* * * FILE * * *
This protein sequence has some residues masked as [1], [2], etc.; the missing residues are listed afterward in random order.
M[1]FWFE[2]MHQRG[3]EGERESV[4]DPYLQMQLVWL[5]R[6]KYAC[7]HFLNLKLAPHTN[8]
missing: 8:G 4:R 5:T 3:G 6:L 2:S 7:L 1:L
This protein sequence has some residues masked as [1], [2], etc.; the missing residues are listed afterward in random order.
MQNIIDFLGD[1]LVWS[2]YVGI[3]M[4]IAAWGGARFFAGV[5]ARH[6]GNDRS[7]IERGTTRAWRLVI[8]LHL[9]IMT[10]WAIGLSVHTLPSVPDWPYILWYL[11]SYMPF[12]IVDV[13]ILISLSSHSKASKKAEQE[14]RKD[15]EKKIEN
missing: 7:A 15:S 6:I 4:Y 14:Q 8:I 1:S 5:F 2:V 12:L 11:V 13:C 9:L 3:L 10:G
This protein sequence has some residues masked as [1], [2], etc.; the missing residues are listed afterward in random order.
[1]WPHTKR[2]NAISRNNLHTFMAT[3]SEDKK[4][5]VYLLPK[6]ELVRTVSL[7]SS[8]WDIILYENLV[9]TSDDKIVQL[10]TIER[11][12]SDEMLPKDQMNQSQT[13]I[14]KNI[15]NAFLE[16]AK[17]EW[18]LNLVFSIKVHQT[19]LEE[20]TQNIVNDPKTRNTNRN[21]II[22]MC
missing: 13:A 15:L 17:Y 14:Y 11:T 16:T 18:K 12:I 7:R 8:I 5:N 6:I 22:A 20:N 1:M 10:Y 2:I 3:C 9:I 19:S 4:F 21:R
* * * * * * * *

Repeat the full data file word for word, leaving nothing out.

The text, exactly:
This protein sequence has some residues masked as [1], [2], etc.; the missing residues are listed afterward in random order.
M[1]FWFE[2]MHQRG[3]EGERESV[4]DPYLQMQLVWL[5]R[6]KYAC[7]HFLNLKLAPHTN[8]
missing: 8:G 4:R 5:T 3:G 6:L 2:S 7:L 1:L
This protein sequence has some residues masked as [1], [2], etc.; the missing residues are listed afterward in random order.
MQNIIDFLGD[1]LVWS[2]YVGI[3]M[4]IAAWGGARFFAGV[5]ARH[6]GNDRS[7]IERGTTRAWRLVI[8]LHL[9]IMT[10]WAIGLSVHTLPSVPDWPYILWYL[11]SYMPF[12]IVDV[13]ILISLSSHSKASKKAEQE[14]RKD[15]EKKIEN
missing: 7:A 15:S 6:I 4:Y 14:Q 8:I 1:S 5:F 2:V 12:L 11:V 13:C 9:L 3:L 10:G
This protein sequence has some residues masked as [1], [2], etc.; the missing residues are listed afterward in random order.
[1]WPHTKR[2]NAISRNNLHTFMAT[3]SEDKK[4][5]VYLLPK[6]ELVRTVSL[7]SS[8]WDIILYENLV[9]TSDDKIVQL[10]TIER[11][12]SDEMLPKDQMNQSQT[13]I[14]KNI[15]NAFLE[16]AK[17]EW[18]LNLVFSIKVHQT[19]LEE[20]TQNIVNDPKTRNTNRN[21]II[22]MC
missing: 13:A 15:L 17:Y 14:Y 11:T 16:T 18:K 12:I 7:R 8:I 5:N 6:I 22:A 20:N 1:M 10:Y 2:I 3:C 9:I 19:S 4:F 21:R